# HyperGeometric distribution : Inutition for symmetry

Swapping the roles of green and drawn marbles:

$$f ( k ; N , K , n ) = f ( k ; N , n , K )$$

where in LHS,

N = Total number of marbles

n = number of draws

K = number of green marbles(others are red)

k = number of green marbles in n draws

I understand how the equality holds mathematically, but I can't understand why this equality holds intuitively.

## 1 Answer

Consider slightly different situations, both involving double selections:

• Suppose you have $$N$$ marbles of which you randomly select $$K$$ of the $$N$$ without replacement (to count as green), then put those back and independently select $$n$$ without replacement from your $$N$$ of which $$K$$ are green (to count as drawn in your hypergeometric distribution). You have $$f ( k ; N , K , n )$$ as the probability mass function for the number $$k$$ which are selected both times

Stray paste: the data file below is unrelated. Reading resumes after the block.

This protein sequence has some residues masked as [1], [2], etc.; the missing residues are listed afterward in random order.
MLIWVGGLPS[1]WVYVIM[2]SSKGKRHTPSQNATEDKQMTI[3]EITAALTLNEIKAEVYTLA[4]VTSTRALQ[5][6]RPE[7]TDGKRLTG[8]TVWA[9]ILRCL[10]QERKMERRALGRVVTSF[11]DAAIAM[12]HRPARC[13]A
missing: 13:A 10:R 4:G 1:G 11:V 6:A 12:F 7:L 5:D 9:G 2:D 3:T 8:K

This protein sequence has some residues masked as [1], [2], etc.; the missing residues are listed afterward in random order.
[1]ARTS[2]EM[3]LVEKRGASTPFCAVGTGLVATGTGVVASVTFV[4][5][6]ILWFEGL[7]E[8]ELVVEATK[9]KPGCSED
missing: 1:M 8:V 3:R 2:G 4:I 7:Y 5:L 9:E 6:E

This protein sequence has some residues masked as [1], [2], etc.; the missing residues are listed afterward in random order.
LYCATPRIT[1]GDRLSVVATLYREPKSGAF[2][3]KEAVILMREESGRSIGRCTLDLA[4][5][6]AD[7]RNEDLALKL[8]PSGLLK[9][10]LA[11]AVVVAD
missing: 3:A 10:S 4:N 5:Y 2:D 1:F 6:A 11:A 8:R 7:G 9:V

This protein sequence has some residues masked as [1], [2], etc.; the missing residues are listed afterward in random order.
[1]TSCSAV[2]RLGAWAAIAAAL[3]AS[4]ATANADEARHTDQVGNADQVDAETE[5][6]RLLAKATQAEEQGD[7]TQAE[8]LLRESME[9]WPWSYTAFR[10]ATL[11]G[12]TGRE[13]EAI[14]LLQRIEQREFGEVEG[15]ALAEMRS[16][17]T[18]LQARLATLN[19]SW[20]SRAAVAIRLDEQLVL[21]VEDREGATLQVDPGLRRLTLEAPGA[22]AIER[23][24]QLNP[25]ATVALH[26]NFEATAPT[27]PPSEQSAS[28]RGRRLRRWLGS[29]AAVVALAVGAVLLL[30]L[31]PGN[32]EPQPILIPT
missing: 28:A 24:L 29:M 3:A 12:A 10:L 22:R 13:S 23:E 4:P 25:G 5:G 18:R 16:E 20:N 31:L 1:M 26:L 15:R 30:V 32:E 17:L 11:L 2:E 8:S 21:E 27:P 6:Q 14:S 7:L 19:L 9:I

• Suppose you have $$N$$ marbles of which you randomly select $$n$$ of the $$N$$ without replacement (to count as green), then put those back and independently select $$K$$ without replacement from your $$N$$ of which $$n$$ are green (to count as drawn in your hypergeometric distribution). You have $$f ( k ; N , n , K )$$ as the probability mass function for the number $$k$$ which are selected both times

It seems intuitively obvious to me that the probability of selecting $$k$$ marbles both times is the same in the each of these situations